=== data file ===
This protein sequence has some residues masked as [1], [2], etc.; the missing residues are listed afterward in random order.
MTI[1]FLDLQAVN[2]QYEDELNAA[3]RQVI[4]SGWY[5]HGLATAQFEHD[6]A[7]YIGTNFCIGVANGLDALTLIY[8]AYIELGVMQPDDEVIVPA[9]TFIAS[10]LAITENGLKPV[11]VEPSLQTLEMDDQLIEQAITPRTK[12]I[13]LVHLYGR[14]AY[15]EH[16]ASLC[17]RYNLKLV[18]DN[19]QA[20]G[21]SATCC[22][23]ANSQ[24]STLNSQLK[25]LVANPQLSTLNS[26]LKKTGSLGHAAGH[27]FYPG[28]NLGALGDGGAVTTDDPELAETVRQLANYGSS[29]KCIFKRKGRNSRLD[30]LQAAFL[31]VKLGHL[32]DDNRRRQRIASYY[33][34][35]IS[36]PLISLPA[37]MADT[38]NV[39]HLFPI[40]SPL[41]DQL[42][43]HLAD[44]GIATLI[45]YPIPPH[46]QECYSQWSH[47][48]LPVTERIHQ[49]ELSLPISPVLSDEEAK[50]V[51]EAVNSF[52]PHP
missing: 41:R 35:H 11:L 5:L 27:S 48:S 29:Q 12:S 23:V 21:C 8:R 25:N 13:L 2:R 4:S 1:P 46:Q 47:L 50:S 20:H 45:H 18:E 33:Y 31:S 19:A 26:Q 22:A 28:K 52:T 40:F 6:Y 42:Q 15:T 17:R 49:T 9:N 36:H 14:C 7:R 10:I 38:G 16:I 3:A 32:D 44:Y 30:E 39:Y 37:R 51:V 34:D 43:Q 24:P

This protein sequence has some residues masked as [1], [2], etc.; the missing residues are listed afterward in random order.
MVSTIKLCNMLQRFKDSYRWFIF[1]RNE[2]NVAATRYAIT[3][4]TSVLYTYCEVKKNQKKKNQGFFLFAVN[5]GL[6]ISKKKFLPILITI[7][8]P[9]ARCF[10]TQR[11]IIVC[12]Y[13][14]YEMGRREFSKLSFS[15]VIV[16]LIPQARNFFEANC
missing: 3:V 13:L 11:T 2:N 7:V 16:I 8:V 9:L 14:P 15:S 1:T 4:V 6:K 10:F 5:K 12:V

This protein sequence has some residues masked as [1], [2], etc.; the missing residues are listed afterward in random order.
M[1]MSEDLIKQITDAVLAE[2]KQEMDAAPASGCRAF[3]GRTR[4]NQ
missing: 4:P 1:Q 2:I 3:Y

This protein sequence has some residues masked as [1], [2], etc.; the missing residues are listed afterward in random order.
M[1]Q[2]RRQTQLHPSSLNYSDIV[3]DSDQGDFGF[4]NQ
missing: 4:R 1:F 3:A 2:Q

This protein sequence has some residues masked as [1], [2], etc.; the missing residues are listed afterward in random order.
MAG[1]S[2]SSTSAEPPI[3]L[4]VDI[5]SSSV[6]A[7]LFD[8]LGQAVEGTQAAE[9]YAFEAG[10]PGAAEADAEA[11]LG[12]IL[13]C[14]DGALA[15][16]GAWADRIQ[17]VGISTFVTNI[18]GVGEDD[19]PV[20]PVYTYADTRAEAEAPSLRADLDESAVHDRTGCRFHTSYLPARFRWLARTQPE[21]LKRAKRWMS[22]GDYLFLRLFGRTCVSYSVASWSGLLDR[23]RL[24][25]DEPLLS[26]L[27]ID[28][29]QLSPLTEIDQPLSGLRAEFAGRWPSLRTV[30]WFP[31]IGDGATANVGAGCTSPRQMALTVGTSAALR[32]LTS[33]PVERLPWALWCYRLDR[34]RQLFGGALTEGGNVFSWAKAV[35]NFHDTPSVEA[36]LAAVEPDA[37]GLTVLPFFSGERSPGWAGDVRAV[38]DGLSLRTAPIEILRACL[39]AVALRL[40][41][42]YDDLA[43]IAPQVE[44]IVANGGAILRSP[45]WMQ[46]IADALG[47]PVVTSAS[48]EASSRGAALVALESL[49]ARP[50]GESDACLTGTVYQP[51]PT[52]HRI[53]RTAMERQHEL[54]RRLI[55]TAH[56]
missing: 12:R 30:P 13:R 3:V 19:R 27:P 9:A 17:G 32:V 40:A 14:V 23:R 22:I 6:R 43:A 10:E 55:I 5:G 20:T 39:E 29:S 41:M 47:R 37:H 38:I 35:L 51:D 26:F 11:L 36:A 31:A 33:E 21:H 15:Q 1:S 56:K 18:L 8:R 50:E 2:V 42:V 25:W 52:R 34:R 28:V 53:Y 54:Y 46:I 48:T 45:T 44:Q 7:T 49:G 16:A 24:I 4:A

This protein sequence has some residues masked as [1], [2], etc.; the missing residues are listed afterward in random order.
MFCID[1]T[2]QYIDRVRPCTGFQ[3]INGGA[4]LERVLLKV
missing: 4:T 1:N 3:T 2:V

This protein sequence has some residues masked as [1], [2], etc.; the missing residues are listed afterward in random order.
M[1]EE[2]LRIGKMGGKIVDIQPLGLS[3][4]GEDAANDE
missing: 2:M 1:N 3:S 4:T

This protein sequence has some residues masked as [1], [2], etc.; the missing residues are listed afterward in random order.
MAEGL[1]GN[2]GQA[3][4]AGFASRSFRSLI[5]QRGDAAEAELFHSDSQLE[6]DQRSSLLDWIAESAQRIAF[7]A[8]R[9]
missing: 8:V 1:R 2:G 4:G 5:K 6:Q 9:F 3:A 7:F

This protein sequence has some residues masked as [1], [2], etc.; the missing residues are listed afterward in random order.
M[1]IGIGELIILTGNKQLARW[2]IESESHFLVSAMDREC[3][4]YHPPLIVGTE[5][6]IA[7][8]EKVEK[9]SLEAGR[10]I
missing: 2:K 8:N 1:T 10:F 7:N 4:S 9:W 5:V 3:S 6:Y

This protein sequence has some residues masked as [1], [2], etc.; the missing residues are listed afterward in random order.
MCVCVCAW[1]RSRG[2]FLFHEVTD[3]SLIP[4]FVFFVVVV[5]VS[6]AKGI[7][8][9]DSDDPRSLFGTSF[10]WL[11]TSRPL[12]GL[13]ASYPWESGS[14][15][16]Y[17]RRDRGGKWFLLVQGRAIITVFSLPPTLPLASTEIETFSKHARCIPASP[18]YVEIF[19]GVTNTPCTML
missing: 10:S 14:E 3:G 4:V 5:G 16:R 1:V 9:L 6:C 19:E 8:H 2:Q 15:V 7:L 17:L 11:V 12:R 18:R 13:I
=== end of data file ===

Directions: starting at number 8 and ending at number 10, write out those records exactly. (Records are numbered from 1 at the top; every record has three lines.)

This protein sequence has some residues masked as [1], [2], etc.; the missing residues are listed afterward in random order.
MAEGL[1]GN[2]GQA[3][4]AGFASRSFRSLI[5]QRGDAAEAELFHSDSQLE[6]DQRSSLLDWIAESAQRIAF[7]A[8]R[9]
missing: 8:V 1:R 2:G 4:G 5:K 6:Q 9:F 3:A 7:F

This protein sequence has some residues masked as [1], [2], etc.; the missing residues are listed afterward in random order.
M[1]IGIGELIILTGNKQLARW[2]IESESHFLVSAMDREC[3][4]YHPPLIVGTE[5][6]IA[7][8]EKVEK[9]SLEAGR[10]I
missing: 2:K 8:N 1:T 10:F 7:N 4:S 9:W 5:V 3:S 6:Y

This protein sequence has some residues masked as [1], [2], etc.; the missing residues are listed afterward in random order.
MCVCVCAW[1]RSRG[2]FLFHEVTD[3]SLIP[4]FVFFVVVV[5]VS[6]AKGI[7][8][9]DSDDPRSLFGTSF[10]WL[11]TSRPL[12]GL[13]ASYPWESGS[14][15][16]Y[17]RRDRGGKWFLLVQGRAIITVFSLPPTLPLASTEIETFSKHARCIPASP[18]YVEIF[19]GVTNTPCTML
missing: 10:S 14:E 3:G 4:V 5:G 16:R 1:V 9:L 6:C 19:E 8:H 2:Q 15:V 7:L 17:L 11:V 12:R 18:R 13:I